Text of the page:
What is the scaling magnetic fields H_{S}_{}?The scaling magnetic fields H_{S} can be calculated as (See this pdf file): where g is the gfactor, λ is a phenomenological damping parameter of LL equation, and μ_{B} is the Bohr magneton , τ_{relax} is the spin relaxation time (note about H_{S}) The nonlinearity is the key distinguish feature of the ISHE component and therefore the spin polarization is evaluated from measured nonlinearity of the Hall angle. A parameter, which defines the nonlinearity, is the scaling magnetic field H_{S}. When H_{S} becomes larger, the ISHE contribution becomes close to linear and it is difficult to distinguish it from the linear OHE contribution. For the case H_{S} ≥ 30kG the ISHE becomes nearly linearly (Fig. 4(b,d)) and this method stops working. H_{S} increases when (1) spin relaxation becomes faster and the the spin relaxation decreases; (2) spin polarization becomes close to 100% (P_{S,0}_{} ~1); (3) spin damping becomes weaker and the damping parameter λ decreases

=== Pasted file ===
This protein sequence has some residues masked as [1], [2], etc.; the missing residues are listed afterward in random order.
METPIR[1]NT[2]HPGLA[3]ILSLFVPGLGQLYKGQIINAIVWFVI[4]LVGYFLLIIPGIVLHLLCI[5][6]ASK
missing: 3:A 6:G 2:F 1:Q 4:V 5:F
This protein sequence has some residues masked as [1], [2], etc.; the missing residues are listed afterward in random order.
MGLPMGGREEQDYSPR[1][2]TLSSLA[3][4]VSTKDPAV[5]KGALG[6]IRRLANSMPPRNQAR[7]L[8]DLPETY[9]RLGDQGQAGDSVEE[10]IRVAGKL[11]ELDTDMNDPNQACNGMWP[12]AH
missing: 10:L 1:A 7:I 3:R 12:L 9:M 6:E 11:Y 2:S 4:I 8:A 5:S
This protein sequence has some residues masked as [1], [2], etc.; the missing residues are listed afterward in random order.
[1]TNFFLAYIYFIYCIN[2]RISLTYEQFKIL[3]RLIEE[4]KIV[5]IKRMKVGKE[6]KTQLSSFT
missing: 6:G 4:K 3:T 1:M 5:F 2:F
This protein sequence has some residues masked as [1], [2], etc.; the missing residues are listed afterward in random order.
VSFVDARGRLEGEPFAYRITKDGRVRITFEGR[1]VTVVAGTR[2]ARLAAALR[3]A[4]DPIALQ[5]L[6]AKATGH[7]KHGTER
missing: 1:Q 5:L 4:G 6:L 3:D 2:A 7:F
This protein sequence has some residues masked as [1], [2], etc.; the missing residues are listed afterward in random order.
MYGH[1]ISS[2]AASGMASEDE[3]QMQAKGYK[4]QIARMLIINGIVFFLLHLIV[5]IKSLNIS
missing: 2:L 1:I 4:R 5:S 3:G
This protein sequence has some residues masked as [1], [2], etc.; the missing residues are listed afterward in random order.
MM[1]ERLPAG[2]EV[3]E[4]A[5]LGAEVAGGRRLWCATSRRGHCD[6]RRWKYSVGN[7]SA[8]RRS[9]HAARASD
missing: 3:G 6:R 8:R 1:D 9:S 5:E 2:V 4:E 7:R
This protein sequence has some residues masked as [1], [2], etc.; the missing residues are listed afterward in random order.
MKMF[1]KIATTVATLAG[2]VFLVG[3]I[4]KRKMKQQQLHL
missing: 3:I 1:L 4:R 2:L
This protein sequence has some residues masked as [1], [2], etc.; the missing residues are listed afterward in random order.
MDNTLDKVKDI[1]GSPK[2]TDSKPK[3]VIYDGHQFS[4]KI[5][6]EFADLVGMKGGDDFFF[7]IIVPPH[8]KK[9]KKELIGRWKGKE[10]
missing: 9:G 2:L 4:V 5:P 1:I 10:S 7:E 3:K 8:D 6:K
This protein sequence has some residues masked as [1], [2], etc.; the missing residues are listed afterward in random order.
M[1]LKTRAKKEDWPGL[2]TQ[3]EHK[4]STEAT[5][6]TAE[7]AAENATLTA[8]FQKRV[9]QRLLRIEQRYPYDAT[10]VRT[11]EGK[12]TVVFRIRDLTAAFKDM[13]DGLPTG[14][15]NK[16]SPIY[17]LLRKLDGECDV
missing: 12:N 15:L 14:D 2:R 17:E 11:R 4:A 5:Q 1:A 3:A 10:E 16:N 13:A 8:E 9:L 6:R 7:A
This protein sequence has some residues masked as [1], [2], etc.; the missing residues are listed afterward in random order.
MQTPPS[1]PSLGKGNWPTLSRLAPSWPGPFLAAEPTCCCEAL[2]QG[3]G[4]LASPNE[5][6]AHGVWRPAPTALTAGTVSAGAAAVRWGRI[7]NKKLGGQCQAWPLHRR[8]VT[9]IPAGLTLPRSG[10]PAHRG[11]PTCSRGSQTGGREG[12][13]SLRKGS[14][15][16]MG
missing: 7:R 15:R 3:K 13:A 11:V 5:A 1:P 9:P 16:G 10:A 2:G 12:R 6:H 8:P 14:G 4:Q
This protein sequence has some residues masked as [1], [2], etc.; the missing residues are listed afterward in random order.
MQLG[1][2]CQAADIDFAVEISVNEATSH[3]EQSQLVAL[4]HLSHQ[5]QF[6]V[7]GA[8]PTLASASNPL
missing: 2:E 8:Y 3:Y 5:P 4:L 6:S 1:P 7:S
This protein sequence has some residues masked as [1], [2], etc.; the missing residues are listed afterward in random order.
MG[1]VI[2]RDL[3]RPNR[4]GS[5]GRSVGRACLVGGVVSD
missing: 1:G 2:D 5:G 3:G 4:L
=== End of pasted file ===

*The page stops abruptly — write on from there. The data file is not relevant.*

(bad sample) In a sample with a larger number of defects and imperfections, the spin relaxation is larger and therefore H_{S} is larger
Ambiguity of Fitting
Ambiguity for the evaluation of the AHE and ISHE contributions, Ambiguity for the evaluation of the spin polarizationThere is an ambiguity for evaluation of spin polarization, ISHE and AHE contribution from of fitting of experimentally measured Hall angle α_{Hall}. Even though the fitting is perfect for 0, 1st and 2nd derivatives, the found fitting function can be identically represented by different set of parameters e.g. , . etc.